Any financial institution or backer will of course be waiting for official approval. The Dezé application currently sits with the Mackenzie Valley Environmental Impact Review Board. “We submitted a 4,000-page Developer’s Assessment Report, and the only opposition was in the routing around the east arm [of Great Slave Lake] through the Lutsel K’e territory,” says Grabke. “Everything else was pretty benign.”

But that opposition is significant. The Lutsel K’e Dene First Nation are unconditional in their opposition to the transmission line’s proposed routing through Desnedche (the Lockhart River between Great Slave Lake and Artillery Lake) and Kachne (the East Arm area of Great Slave Lake). “The proposed transmission line cannot be constructed in the Desnedche-Kachne area,” says Lutsel K’e Chief Antoine Michel in a letter to MVEIRB. “This area is off limits to development, it is the most important sacred and cultural site of the Lutsel K’e Dene people.” He states the area is full of burial sites, cabin sites, harvesting sites, legend locations as well as petro-forms (rocks or rock alignments that can be shaped like animals or tell a story). He further cites an academic study that found cultural continuity and self-determination were larger factors than economics in reducing social ills in First Nations communities. The LKDFN offered no alternatives. “There is (sic) no identifying areas … that would mitigate the overall impacts of the staging and construction of transmission line towers over, through or across the Desnedche-Kachne area.”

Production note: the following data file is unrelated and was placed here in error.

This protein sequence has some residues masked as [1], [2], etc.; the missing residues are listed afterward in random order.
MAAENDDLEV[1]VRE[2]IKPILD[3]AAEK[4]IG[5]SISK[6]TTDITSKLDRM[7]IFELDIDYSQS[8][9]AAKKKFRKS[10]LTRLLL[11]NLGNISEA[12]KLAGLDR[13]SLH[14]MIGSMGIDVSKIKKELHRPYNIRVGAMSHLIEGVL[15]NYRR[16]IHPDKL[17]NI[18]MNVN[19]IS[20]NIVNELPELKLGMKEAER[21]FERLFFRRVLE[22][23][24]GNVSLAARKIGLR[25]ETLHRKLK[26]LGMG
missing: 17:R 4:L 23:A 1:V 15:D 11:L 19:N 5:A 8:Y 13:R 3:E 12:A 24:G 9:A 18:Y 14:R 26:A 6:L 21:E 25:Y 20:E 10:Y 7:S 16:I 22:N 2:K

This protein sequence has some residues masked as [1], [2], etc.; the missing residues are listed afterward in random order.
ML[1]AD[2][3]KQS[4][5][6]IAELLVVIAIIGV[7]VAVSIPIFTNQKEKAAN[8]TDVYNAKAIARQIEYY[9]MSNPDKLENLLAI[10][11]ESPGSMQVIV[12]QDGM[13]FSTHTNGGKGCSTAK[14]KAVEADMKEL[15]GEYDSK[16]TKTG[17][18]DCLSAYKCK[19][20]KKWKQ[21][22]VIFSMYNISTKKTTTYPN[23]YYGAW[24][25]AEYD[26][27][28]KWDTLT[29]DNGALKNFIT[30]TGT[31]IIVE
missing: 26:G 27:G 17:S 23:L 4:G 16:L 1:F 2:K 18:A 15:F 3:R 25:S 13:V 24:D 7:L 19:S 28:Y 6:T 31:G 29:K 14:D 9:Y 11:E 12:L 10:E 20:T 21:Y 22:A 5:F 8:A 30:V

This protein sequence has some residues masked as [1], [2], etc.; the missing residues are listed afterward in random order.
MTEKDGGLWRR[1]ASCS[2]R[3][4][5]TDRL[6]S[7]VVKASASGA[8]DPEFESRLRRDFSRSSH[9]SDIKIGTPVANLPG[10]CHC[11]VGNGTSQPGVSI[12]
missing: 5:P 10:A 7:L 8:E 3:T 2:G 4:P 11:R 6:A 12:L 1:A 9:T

Grabke says Dezé has done its best to deal with the Lutsel K’e concerns. “We listened to their concerns and tried to accommodate and touch up the project to address them, but it didn’t seem like we could get them resolved,” he says. “We looked seriously at different routes with so many technical challenges and costs.” While emphasizing that costs aren’t always the biggest driver, Grabke says three other, more expensive, options were considered and rejected: A submarine route beneath the East Arm ($50-million more), a stepping across the Simpson Islands ($40-million more) and a transmission line around the west end of Great Slave Lake ($220-million extra) have all been considered.